Nov 01, 2007 - 0 Comments - Uncategorized -

Meet the New Masters


Large Bank with Tree

Just as some people admire the traditional artform of painting because of the skill and effort that goes into making it, I’ve come to realize that I have the same sort of admiration for machine-made art. Furthermore, just as many people will quickly associate artistic merit with almost any subject done in oil paint –the traditional, hard to do, artform– I am also accommodating of work done by machines when it doesn’t seem to have obvious artistic merit, because of the admirable and noble process that made it. I find that “dead” computerized process particularly fascinating and, in turn, gives advanced standing to its results and associate a special “aura” of value to it. In short, I show favoritism when considering the merits of algorithmic art over other artforms; I like it because it was made by a machine.

Although algorithms can be very complicated and creative (fractals, for instance), it’s natural, I think, for anyone to be amazed when the process of just clicking on effects (filters), produces anything of interest. Not so with the talented, dedicated human artist who uses a paint brush; for them we should have a much higher standard because they are free to think and choose and correct, on the fly, rather than blindly carrying out instructions which, by definition, is what algorithms are. We expect human thought and careful reflection to be the more successful strategy and, correspondingly, purely algorithmic, mechanical artwork has to overcome some resistance to it and thereby be twice as impressive to achieve equal standing.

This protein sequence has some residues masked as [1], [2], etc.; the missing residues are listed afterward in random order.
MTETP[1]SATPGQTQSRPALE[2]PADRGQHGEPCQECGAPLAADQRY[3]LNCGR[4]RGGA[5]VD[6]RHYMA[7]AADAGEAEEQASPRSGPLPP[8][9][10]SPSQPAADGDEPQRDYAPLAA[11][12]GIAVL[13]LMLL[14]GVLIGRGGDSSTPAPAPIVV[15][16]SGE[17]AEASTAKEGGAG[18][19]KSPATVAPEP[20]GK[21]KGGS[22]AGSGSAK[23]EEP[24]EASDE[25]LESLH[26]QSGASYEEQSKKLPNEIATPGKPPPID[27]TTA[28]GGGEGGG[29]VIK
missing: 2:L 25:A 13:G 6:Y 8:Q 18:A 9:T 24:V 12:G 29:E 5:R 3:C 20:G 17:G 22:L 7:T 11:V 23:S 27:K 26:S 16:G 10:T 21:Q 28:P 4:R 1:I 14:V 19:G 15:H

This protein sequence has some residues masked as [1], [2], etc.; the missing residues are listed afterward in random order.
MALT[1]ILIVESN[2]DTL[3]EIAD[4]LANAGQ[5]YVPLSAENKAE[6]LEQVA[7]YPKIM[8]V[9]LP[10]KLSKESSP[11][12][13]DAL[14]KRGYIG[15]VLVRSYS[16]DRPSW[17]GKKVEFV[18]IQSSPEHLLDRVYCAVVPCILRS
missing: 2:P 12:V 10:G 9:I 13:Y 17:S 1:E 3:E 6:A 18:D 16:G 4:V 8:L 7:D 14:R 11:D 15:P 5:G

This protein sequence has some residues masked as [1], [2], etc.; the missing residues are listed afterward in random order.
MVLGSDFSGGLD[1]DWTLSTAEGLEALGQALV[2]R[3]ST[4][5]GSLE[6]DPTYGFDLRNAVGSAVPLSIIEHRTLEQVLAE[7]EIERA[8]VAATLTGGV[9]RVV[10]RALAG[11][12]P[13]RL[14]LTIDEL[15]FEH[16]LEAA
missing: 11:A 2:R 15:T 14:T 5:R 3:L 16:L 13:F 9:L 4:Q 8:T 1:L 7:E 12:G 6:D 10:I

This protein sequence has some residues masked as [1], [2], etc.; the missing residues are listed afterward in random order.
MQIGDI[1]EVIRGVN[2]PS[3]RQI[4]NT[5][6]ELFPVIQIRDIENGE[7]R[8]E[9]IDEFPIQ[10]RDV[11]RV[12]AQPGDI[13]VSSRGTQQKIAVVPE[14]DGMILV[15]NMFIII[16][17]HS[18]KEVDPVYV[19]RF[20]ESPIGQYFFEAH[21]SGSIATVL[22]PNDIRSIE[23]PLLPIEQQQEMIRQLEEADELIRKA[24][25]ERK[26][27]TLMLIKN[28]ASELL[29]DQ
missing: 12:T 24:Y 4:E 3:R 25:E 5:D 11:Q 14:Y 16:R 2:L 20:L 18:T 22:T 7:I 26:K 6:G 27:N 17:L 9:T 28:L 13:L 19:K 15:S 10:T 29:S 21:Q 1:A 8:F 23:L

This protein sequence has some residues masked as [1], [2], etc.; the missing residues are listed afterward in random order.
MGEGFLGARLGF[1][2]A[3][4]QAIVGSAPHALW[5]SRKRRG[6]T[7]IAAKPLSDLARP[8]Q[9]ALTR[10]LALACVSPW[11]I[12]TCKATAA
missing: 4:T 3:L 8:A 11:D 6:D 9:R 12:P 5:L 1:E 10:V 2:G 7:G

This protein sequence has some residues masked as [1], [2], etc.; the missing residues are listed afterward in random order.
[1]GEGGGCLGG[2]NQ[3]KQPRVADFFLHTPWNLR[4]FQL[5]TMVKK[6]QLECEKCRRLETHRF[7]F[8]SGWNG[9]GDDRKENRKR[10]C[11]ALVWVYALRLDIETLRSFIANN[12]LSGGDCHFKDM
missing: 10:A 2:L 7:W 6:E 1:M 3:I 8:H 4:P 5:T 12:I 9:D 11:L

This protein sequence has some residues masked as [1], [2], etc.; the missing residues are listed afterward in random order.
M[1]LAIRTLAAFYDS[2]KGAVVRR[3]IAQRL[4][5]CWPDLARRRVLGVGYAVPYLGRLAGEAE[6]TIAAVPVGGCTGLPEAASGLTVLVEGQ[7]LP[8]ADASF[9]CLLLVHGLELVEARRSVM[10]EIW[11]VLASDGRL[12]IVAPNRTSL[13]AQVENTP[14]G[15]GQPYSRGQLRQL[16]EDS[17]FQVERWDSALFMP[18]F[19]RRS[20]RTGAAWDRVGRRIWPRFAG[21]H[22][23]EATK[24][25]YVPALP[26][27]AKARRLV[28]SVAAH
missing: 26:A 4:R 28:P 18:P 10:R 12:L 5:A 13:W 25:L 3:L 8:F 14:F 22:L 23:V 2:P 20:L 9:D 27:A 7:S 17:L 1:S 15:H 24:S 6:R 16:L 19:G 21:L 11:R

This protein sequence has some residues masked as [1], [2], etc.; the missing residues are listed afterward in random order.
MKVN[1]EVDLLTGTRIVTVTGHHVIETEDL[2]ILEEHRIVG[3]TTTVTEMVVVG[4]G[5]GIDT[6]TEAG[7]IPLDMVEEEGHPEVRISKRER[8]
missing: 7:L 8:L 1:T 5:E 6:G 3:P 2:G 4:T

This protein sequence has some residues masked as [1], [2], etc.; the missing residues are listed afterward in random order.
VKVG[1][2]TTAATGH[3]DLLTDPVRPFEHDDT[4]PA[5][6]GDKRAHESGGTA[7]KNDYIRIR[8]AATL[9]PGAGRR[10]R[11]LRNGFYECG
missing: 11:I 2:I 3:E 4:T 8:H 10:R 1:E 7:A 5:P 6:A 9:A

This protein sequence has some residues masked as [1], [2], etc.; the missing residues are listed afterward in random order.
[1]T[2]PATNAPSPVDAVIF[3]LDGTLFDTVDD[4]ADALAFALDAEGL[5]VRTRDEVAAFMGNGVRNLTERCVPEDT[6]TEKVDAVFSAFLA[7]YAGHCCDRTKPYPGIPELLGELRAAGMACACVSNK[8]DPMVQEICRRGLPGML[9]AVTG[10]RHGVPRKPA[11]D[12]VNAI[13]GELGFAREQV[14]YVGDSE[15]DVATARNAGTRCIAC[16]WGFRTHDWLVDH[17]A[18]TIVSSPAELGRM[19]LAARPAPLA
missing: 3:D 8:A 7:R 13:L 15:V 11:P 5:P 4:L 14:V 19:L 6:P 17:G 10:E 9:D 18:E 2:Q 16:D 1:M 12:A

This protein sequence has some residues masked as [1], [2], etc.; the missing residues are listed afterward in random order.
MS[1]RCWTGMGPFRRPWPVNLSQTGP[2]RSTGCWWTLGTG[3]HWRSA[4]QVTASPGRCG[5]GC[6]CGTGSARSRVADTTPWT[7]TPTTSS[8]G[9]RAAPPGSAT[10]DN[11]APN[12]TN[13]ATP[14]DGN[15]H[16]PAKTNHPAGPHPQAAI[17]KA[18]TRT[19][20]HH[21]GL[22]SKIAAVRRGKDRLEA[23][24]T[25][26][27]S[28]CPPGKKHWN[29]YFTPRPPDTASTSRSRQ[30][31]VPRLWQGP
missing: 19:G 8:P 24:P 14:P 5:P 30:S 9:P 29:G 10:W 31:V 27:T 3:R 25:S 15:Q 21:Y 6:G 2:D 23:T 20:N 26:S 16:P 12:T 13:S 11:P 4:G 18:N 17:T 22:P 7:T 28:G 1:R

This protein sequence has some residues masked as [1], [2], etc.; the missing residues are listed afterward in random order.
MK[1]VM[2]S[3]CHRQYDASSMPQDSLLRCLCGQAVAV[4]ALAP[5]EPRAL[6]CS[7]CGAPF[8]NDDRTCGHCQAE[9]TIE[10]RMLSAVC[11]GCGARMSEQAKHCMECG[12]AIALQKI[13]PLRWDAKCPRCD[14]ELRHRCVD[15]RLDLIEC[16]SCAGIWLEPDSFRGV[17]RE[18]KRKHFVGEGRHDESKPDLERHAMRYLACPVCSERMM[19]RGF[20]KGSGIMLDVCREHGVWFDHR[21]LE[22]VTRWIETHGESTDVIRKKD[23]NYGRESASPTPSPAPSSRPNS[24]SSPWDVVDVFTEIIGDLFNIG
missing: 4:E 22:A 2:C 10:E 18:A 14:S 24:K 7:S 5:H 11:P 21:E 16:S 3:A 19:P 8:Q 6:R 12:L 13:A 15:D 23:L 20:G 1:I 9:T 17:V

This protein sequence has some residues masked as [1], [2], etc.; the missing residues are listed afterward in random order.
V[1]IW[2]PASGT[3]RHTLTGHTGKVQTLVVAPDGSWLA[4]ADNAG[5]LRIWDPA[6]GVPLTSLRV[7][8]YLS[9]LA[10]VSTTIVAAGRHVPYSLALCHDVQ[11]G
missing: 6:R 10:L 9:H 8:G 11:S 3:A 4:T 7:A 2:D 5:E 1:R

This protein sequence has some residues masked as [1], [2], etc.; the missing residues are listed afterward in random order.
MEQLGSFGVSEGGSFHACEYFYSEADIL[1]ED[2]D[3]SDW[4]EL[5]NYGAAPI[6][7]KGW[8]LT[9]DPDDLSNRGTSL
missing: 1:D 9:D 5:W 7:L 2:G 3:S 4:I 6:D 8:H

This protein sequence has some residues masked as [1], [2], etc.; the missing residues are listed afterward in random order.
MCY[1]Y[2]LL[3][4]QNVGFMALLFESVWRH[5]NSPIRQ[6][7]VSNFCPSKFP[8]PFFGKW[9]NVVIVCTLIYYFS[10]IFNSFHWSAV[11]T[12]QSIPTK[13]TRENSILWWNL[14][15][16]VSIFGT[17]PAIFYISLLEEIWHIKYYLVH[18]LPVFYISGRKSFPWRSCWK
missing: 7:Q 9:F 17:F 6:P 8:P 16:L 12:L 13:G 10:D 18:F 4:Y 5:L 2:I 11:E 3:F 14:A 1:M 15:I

If it were a matter of marks, then a machine’s C+ ought to be “corrected” to a rank equivalent to an artist’s A. Carried to it’s logical conclusion, artists would then have to work very hard to get their work noticed above that of a machine. Since machines can be very prolific in their output, it’s conceivable that when algorithmic art is given it’s proper, advanced standing, that human, home-cooked art will rarely be given much attention, at all –beyond the museum, that is, and special, nostalgic “tribute” events, specialty websites or obscure webrings.

But don’t fear, you humans! There’ll be plenty of honorable mentions given out so you won’t feel like losers when compared to the machines who soar high in the stratosphere of art, plucking gold from the heavens. Machines might be cold and insensitive, but they’re not stupid. Even a scratch-and-win coupon or promotional contest will say, “Sorry, try again”.

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